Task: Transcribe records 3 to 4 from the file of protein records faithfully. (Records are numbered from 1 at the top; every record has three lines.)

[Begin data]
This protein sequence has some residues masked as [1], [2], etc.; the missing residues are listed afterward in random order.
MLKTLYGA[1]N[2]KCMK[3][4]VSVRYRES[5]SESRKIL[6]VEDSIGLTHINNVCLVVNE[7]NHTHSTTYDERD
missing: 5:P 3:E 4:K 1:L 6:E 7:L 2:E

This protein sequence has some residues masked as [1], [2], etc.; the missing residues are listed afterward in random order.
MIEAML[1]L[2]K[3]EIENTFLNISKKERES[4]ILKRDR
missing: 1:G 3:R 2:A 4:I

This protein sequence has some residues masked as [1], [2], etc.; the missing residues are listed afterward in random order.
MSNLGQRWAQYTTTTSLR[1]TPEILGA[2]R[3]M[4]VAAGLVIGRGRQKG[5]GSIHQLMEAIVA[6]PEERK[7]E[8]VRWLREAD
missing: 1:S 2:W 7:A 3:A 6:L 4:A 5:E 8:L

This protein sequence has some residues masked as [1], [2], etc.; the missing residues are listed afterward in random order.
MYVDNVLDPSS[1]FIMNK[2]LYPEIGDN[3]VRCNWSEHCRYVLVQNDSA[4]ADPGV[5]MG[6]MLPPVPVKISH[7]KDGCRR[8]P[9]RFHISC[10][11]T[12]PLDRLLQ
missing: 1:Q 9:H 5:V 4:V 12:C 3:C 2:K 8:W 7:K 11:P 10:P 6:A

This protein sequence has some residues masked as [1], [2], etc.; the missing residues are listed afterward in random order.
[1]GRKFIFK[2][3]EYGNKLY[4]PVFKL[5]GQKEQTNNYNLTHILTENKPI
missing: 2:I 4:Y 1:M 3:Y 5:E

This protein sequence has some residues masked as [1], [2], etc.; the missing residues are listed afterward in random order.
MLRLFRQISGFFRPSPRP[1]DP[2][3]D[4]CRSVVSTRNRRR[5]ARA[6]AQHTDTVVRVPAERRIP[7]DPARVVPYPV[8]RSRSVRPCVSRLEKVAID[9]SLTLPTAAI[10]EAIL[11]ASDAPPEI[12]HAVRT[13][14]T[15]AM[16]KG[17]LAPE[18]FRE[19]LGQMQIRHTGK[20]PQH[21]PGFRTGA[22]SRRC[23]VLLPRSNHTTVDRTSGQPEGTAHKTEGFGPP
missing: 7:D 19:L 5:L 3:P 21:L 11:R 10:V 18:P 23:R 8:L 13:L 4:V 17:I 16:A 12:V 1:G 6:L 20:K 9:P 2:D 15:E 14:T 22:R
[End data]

This protein sequence has some residues masked as [1], [2], etc.; the missing residues are listed afterward in random order.
MSNLGQRWAQYTTTTSLR[1]TPEILGA[2]R[3]M[4]VAAGLVIGRGRQKG[5]GSIHQLMEAIVA[6]PEERK[7]E[8]VRWLREAD
missing: 1:S 2:W 7:A 3:A 6:L 4:A 5:E 8:L

This protein sequence has some residues masked as [1], [2], etc.; the missing residues are listed afterward in random order.
MYVDNVLDPSS[1]FIMNK[2]LYPEIGDN[3]VRCNWSEHCRYVLVQNDSA[4]ADPGV[5]MG[6]MLPPVPVKISH[7]KDGCRR[8]P[9]RFHISC[10][11]T[12]PLDRLLQ
missing: 1:Q 9:H 5:V 4:V 12:C 3:C 2:K 8:W 7:K 11:P 10:P 6:A